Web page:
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Cochrane Database of Systematic Reviews

Antibiotic prophylaxis versus no prophylaxis for preventing infection after cesarean section

Overview of attention for article published in Cochrane database of systematic reviews, January 2010
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About this Attention Score

  • Good Attention Score compared to outputs of the same age (72nd percentile)
  • Average Attention Score compared to outputs of the same age and source

Mentioned by

policy
1 policy source
twitter
1 tweeter

Citations

dimensions_citation
140 Dimensions

Readers on

mendeley
155 Mendeley
citeulike
1 CiteULike
Title
Antibiotic prophylaxis versus no prophylaxis for preventing infection after cesarean section
Published in
Cochrane database of systematic reviews, January 2010
DOI 10.1002/14651858.cd007482.pub2
Pubmed ID
Authors

Smaill FM, Gyte GM, Fiona M Smaill, Gillian ML Gyte

Abstract

The single most important risk factor for postpartum maternal infection is cesarean section. Routine prophylaxis with antibiotics may reduce this risk and should be assessed in terms of benefits and harms.

Twitter Demographics

The data shown below were collected from the profile of 1 tweeter who shared this research output. Click here to find out more about how the information was compiled.

Mendeley readers

The data shown below were compiled from readership statistics for 155 Mendeley readers of this research output. Click here to see the associated Mendeley record.

Geographical breakdown

Country Count As %
United Kingdom 3 2%
Ghana 1 <1%
France 1 <1%
Brazil 1 <1%
Turkey 1 <1%
Canada 1 <1%
Unknown 147 95%

Demographic breakdown

Readers by professional status Count As %
Student > Master 27 17%
Researcher 25 16%
Student > Bachelor 25 16%
Student > Postgraduate 17 11%
Student > Ph. D. Student 15 10%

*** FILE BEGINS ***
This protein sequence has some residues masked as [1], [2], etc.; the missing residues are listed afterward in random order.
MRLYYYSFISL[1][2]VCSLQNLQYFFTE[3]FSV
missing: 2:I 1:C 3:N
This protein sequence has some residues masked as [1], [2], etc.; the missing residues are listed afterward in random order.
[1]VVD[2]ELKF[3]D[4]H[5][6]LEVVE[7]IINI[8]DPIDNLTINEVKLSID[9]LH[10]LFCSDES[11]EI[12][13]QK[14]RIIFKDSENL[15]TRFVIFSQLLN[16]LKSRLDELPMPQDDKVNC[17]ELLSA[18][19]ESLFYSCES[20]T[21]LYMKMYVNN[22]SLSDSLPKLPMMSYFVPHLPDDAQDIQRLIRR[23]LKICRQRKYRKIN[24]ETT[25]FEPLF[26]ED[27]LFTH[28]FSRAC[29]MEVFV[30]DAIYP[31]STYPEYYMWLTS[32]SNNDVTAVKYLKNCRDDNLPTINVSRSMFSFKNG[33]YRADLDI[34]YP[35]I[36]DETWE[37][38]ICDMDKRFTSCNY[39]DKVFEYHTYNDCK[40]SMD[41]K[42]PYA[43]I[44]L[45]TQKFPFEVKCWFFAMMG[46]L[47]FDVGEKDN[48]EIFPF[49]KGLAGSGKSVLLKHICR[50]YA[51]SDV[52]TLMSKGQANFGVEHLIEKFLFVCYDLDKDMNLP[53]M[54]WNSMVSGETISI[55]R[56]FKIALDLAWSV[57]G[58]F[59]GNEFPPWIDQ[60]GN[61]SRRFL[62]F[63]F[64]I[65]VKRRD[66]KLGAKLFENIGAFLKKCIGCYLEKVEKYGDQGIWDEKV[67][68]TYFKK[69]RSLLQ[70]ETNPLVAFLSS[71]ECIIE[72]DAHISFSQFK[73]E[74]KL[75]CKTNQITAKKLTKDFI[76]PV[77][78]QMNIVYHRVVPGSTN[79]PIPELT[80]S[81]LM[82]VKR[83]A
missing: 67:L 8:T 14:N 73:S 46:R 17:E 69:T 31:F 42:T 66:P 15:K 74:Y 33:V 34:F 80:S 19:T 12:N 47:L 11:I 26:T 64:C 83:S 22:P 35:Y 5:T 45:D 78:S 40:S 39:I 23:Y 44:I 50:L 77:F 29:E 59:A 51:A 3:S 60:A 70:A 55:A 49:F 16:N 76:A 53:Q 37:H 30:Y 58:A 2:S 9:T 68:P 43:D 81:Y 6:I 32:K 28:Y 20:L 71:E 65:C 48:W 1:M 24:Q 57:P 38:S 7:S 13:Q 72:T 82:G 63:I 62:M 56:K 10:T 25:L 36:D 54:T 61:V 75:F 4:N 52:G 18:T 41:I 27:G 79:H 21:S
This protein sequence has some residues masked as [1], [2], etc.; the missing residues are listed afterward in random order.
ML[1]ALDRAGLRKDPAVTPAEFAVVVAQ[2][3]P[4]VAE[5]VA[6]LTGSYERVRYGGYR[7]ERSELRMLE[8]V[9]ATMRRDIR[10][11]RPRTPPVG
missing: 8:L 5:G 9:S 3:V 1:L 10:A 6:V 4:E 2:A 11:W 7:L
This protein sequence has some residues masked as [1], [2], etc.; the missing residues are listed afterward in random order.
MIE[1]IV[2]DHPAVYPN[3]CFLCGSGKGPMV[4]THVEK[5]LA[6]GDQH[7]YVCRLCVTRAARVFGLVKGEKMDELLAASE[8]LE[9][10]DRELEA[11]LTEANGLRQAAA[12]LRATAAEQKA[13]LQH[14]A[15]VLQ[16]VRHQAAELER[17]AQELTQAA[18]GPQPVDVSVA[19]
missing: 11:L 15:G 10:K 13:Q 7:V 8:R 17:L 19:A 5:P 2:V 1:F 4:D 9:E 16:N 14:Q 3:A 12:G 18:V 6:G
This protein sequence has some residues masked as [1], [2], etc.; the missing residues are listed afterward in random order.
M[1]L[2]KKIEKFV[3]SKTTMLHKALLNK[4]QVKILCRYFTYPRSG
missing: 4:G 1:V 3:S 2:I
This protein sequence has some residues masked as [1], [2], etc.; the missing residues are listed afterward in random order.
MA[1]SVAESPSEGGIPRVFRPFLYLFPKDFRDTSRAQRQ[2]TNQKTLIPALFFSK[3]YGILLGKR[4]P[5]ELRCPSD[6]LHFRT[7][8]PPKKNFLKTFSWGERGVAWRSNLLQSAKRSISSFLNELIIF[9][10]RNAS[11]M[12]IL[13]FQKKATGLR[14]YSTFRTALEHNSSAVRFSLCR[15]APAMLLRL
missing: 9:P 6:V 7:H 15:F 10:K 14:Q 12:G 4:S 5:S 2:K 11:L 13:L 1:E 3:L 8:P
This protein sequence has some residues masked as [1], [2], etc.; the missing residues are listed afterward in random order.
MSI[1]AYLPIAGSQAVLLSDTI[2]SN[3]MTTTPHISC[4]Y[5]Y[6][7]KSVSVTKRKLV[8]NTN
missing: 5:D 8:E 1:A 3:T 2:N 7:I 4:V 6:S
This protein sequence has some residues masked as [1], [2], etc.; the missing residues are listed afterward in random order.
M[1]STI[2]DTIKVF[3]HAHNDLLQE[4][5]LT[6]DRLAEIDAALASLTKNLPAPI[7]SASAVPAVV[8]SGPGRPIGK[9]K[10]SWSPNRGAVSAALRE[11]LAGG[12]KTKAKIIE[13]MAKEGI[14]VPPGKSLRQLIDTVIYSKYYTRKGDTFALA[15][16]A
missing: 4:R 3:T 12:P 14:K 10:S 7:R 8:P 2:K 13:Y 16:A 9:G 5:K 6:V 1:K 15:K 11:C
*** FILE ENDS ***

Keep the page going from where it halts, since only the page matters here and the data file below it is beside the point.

Other 33 21%
Unknown 13 8%
Readers by discipline Count As %
Medicine and Dentistry 97 63%
Nursing and Health Professions 11 7%
Social Sciences 6 4%
Agricultural and Biological Sciences 6 4%
Pharmacology, Toxicology and Pharmaceutical Science 5 3%
Other 10 6%
Unknown 20 13%

Attention Score in Context

This research output has an Altmetric Attention Score of 4. This is our high-level measure of the quality and quantity of online attention that it has received. This Attention Score, as well as the ranking and number of research outputs shown below, was calculated when the research output was last mentioned on 20 December 2016.
All research outputs
#4,861,707
of 17,349,416 outputs
Outputs from Cochrane database of systematic reviews
#7,356
of 11,660 outputs
Outputs of similar age
#45,539
of 170,479 outputs
Outputs of similar age from Cochrane database of systematic reviews
#66
of 120 outputs
Altmetric has tracked 17,349,416 research outputs across all sources so far. This one has received more attention than most of these and is in the 70th percentile.
So far Altmetric has tracked 11,660 research outputs from this source. They typically receive a lot more attention than average, with a mean Attention Score of 24.9. This one is in the 35th percentile – i.e., 35% of its peers scored the same or lower than it.
Older research outputs will score higher simply because they've had more time to accumulate mentions. To account for age we can compare this Altmetric Attention Score to the 170,479 tracked outputs that were published within six weeks on either side of this one in any source. This one has gotten more attention than average, scoring higher than 72% of its contemporaries.
We're also able to compare this research output to 120 others from the same source and published within six weeks on either side of this one. This one is in the 42nd percentile – i.e., 42% of its contemporaries scored the same or lower than it.